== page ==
Wednesday, August 27, 2014

Symbols of Life and Death

Dear Friends,

Last week I walked into one of those large discount stores on Tuesday morning and was greeted by dozens of evil demons. Hideous. Black faces with red, glowing eyes. They seemed to be looking straight at me. Some with devilish grins and some with faces frozen in silent screams. As I walked past a large group of witches, their eyes flashed at me and I could hear their cackles as my presence activated their battery operated motion sensors. It’s nearing that time once again when all of America celebrates evil on Halloween night. 

Why do we cry out in outrage over the evil we see manifesting in the Middle-East today where journalists and Christians are tortured and beheaded, and then we celebrate evil by staging gory displays of beheaded mannequins in our front yards? Why do we decry the genocide of Christians taking place in the homeland of Christianity, pray against the demonic powers and principalities that are driving the demonic acts committed by Muslims (Eph 6:10-12) and then dress our grandchildren in “adorable” demon costumes? Why do Christians join pagan witches and Satan worshipers in a night of celebration on October 31st and display the symbols and images of the Evil Ones in our homes?

Okay. I hear your horrified reaction. “But that’s not one and the same Pastor! You’re comparing real, ugly, harmful evil with pretend, fun and harmless evil..!” Symbols can be powerful images that evoke the reality of what they represent. Symbols are more than a representation of an object, they can connect you viscerally with that object. Let me show you what I mean.

Look at the picture of the Jack O Lantern. Do you see a popular winter squash that evokes images of a delicious pumpkin pie? 

Think for a moment about the cross... What images, feelings and thoughts come to mind? 

Look at this photo of a plastic Halloween decoration... What thoughts and feelings are evoked with this image?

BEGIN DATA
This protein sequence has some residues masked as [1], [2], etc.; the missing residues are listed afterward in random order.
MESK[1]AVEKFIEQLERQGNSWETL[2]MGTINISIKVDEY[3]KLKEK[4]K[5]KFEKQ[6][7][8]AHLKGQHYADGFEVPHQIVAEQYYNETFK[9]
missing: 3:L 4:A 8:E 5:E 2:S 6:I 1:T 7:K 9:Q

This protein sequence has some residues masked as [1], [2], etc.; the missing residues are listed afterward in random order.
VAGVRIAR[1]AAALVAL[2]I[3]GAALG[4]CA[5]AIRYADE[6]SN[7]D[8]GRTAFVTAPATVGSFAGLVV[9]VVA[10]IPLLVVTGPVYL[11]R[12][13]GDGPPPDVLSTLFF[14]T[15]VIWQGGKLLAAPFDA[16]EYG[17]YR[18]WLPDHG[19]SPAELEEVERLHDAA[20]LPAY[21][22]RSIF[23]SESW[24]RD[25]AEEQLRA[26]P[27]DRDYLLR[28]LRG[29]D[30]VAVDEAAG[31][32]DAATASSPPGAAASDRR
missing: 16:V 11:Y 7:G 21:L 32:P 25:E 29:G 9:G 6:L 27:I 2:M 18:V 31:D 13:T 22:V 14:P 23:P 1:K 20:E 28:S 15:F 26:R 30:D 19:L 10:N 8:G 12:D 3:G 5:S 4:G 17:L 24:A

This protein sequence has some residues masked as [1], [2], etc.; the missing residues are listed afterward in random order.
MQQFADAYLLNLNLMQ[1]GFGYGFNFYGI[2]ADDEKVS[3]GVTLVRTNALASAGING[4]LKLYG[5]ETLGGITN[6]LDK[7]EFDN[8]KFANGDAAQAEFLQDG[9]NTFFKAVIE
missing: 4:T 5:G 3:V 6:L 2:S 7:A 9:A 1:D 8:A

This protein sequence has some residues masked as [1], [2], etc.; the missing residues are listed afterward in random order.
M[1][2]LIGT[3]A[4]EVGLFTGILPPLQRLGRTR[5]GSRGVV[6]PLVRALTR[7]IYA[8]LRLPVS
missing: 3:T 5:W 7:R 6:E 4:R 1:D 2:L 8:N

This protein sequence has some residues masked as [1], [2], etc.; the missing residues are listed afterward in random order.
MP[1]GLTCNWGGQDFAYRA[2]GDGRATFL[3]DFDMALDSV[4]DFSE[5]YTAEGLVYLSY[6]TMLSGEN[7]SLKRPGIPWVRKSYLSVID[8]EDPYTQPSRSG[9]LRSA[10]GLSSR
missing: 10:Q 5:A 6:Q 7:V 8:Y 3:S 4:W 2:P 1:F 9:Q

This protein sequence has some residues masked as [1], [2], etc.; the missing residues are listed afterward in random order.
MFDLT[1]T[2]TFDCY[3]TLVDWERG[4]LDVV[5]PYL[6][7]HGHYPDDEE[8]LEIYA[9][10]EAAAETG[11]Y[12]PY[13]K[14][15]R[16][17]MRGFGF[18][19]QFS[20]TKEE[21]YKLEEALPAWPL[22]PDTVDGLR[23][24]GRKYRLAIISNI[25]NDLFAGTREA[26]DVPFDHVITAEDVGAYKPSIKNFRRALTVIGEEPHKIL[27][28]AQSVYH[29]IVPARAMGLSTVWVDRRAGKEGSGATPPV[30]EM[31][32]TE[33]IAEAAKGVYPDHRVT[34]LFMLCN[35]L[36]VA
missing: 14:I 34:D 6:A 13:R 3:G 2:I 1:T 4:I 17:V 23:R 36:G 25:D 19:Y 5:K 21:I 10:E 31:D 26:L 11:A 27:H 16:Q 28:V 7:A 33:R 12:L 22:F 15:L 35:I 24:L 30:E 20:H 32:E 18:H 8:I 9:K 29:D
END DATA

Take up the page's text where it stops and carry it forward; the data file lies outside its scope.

And now look at this Christmas decoration. Think about the baby Jesus in a manger... What comes to mind? What are the thoughts and feelings you have about this decoration in comparison to the Halloween decoration? 

There is nothing intrinsically “evil” about a plastic and painted demon. There is nothing intrinsically “good” about a painted plastic baby in a plastic animal feed trough. But those plastic symbols evoke in our minds the reality of what they represent. Those two symbols call to mind completely different and opposite thoughts and create very different feelings and emotions. 

You just looked at two Christian symbols and two symbols of evil. Which of those two pairs seem to stick in your mind the longest? If the evil images are disturbing and seem to linger in your mind, that’s why God’s Word tells us to avoid “fellowship with demons” (1 Cor 10:20-21) and “avoid all forms of evil.” (1 Thess 5:22) This scripture says that we are to abstain from even the symbols of evil.  

Religions have always used symbols to powerfully connect people with who they worship. Throughout the Old Testament, God continually tells His people through the prophets to cast down and smash the pagan idols. That’s because the idols were far more than a carved piece of wood or a likeness chipped into a rock. They were powerful spiritual symbols that became the “avatar” – the embodiment of the deities to those worshipers. 

The Bible very clearly instructs Christians to have nothing to do with the practices of demonic darkness. Halloween is a rite with pagan, demonic roots. (For more information on the origin of Halloween, click here) At this time of year, we need to use wisdom in what we bring into our homes because symbols also represent what/who we worship. If I walk into a home and see a cross on the wall, I know who you worship. If I see a large Buddha, I know who you worship. I knew someone who collected African Voodoo masks and saw photos of her living room walls. I knew who she worshiped. 

Back to Tuesday morning. I walked past the Halloween decorations, looked at the shelving that ran the length of the store and stopped. Stunned. WHAT? It’s August!! The “dog days of summer!” Stifling hot in the valley! And already I’m seeing Christmas decorations? But I couldn’t help to notice the contrast. If the demonic and pagan witchcraft decorations raised my anxiety level by evoking the reality of Satan. Now a few steps further in the store and the decorations symbolizing the birth of our Savior were evoking the reality of Jesus and I felt the peace of the Holy Spirit. 

Our homes are our “sacred spaces,” and the symbols within should communicate who we are... our priorities... what’s important to us... who or what we worship. Do the symbols in your home authentically represent who you are? If not, what would you need to add or take out to faithfully communicate who you are to others? If you invited a new neighbor into your home for a cup of coffee would she know that you’re a Christian by what is symbolically represented? Do the symbols in your home glorify God? What do they say about you? What would you like them to say?

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